A DBR laser 11, typically having an output wavelength longer than 650 nanometers, has gratings 27 formed at the rearward end of waveguide 21. The DBR grating 27 is formed by holographically exposing and selectively removing a mask, then etching the exposed portions of the top major surface of the body 20 over at least the end of the waveguide 21. The grating period is selected to reflect a desired fundamental wave. A first-order grating is preferred. The use of the distributed Bragg reflector grating 27 selects the wavelength of the laser diode output beam and stabilizes the output at a wavelength that preferably matches the peak frequency-conversion efficiency of the harmonic generator 13. As an alternative to a DBR laser, a DFB laser can be used.
Regardless of whether the harmonic generator 13 is obtained commercially and etched to form a grating, or made by a user, the manner in which the nonlinear material is polarized typically dictates that the laser diode output beam be TE polarized when coupled through the front facet 29 into the harmonic generator 13 in order for the nonlinear interaction to be optimized. The harmonic generator 13 is turned 90° relative to the laser to launch the diode's polarized TE mode of propagation into the waveguide.
Present laser diodes in the infra red are typically running in a TE mode and poled nonlinear waveguides are typically guiding only the TM mode. However, laser diodes may also be fabricated with TM mode operation by, for example, using tensilely strained active layers or nonlinear waveguides can be fabricated, in principle, that operate in a TE mode. In either case it would then not be necessary to rotate the nonlinear waveguide by 90 degrees with respect to the laser diode. Such a non-rotated configuration could result in lower coupling losses between the laser diode and the nonlinear waveguide. In addition, multiple laser diodes and waveguides can be fabricated on the same chip and coupled in parallel when the laser mode orientation matches that of the waveguide. The aspect ratio of the laser diode output beam (typically about 3:1) is sized to match the input face 39 of the waveguide 31. A 3 μm×3 μm waveguide 31 (aspect ratio 1:1) can be matched to a 3 μm×1 μm beam waist (aspect ratio 3:1) of the laser diode 11 with a microlens, such as a fiber lens. The DBR laser 11 and the harmonic generator 13 have optical axes which must be carefully aligned for optimal coupling of laser light to the waveguide of harmonic generator 13. In construction, first the harmonic generator 13 is mounted to substrate 12 and then laser 11 is manually adjusted to find the maximum power output or is automatically adjusted by a servo system, described below. The substrate may be grooved or marked by etching to indicate approximate locations for the components. An output lens 45 is mounted on the substrate to form the desired beam shape.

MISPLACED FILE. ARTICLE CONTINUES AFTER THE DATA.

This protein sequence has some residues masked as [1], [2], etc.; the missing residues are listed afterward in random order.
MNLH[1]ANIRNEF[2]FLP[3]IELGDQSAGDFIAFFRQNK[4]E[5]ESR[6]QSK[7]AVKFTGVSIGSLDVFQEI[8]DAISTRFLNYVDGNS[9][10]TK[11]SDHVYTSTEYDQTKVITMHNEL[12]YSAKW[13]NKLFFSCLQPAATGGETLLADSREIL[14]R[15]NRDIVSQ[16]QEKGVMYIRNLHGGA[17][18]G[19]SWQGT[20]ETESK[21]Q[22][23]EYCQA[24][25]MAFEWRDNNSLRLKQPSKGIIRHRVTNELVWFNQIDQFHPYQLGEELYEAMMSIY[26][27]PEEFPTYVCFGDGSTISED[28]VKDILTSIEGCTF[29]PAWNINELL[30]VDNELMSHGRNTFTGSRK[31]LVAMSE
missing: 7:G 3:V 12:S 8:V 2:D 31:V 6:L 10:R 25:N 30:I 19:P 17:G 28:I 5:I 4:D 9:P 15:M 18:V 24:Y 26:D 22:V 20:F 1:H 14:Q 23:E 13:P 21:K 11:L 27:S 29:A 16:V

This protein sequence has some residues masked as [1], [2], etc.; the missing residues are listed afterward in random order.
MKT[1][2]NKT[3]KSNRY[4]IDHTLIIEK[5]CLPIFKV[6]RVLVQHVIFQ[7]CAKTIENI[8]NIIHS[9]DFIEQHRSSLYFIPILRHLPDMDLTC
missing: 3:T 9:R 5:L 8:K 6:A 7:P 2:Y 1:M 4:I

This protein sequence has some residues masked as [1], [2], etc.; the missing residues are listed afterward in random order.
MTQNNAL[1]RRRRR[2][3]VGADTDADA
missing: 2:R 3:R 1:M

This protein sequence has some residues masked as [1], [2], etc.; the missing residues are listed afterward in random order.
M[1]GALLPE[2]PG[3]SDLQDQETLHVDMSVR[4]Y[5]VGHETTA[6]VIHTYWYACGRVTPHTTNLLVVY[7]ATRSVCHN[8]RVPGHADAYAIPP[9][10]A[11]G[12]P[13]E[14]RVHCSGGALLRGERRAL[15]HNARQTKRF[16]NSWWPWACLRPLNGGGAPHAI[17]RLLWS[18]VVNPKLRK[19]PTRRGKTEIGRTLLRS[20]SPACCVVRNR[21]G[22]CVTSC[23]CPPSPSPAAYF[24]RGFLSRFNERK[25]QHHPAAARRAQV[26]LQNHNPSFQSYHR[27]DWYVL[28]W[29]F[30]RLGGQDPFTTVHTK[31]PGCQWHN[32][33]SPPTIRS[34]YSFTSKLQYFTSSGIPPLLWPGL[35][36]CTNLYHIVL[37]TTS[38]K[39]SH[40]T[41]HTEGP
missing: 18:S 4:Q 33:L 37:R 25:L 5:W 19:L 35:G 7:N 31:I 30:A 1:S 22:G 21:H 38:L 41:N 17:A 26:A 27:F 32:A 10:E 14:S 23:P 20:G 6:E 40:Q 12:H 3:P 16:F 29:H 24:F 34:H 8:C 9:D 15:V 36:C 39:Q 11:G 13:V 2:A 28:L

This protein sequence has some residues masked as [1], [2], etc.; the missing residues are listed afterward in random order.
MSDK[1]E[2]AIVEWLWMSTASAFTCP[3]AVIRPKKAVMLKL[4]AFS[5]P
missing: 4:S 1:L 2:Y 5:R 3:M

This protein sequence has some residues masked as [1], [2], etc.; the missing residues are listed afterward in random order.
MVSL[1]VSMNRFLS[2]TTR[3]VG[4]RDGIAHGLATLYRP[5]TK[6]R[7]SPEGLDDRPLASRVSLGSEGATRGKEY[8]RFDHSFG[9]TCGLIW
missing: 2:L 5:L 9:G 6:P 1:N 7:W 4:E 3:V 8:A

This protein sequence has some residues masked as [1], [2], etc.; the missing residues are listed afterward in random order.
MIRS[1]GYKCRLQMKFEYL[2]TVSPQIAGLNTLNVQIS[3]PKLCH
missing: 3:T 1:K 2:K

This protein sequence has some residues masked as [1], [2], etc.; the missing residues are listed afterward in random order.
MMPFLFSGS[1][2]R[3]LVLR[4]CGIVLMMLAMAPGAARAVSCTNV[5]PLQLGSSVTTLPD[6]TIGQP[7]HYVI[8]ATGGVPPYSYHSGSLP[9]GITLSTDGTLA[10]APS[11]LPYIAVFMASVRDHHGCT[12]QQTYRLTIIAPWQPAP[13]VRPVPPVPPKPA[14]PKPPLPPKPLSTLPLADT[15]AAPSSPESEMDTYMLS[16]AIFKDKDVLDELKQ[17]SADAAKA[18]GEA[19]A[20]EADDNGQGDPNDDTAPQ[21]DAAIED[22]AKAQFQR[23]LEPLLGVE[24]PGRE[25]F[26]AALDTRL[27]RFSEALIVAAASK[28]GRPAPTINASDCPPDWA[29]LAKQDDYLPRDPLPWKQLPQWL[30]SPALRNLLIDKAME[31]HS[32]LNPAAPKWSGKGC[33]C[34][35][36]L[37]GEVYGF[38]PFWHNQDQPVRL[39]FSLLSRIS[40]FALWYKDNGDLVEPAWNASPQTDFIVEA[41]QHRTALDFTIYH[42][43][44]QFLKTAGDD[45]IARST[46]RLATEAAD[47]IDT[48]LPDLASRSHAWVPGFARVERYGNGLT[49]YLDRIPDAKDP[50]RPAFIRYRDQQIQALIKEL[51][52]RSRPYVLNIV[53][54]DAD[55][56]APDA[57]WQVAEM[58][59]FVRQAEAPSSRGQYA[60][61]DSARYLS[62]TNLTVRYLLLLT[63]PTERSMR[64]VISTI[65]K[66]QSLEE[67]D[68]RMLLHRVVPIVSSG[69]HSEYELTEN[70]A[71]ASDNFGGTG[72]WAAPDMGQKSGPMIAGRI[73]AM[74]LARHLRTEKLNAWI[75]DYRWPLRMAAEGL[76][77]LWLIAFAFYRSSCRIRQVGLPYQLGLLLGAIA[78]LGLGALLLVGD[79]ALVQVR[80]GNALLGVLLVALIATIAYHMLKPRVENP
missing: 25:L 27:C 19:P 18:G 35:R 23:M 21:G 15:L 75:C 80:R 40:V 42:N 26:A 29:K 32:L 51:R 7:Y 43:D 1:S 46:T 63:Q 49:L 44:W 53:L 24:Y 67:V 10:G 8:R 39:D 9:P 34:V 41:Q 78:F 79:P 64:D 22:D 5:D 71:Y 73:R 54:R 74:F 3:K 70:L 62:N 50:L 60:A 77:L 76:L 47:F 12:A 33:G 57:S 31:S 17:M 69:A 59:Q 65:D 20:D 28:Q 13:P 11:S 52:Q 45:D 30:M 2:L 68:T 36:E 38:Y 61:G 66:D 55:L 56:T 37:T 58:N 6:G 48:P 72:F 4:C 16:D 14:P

The preferred harmonic generator 13 is a periodically-poled frequency-doubling waveguide device of the quasi-phase matched type (QPM). These harmonic generators are commercially available or may be formed from a nonlinear material, such as a ferroelectric crystalline body of LiNbO3, LiTaO3 or KTP. The "c-axis" of the crystal is generally oriented perpendicular to the top major surface of the body in which the waveguide will be formed, and thus also perpendicular to that waveguide 31. The QPM device is tuned to generate a fractional harmonic wavelength of the DBR laser, generally in the wavelength region below 520 nanometers.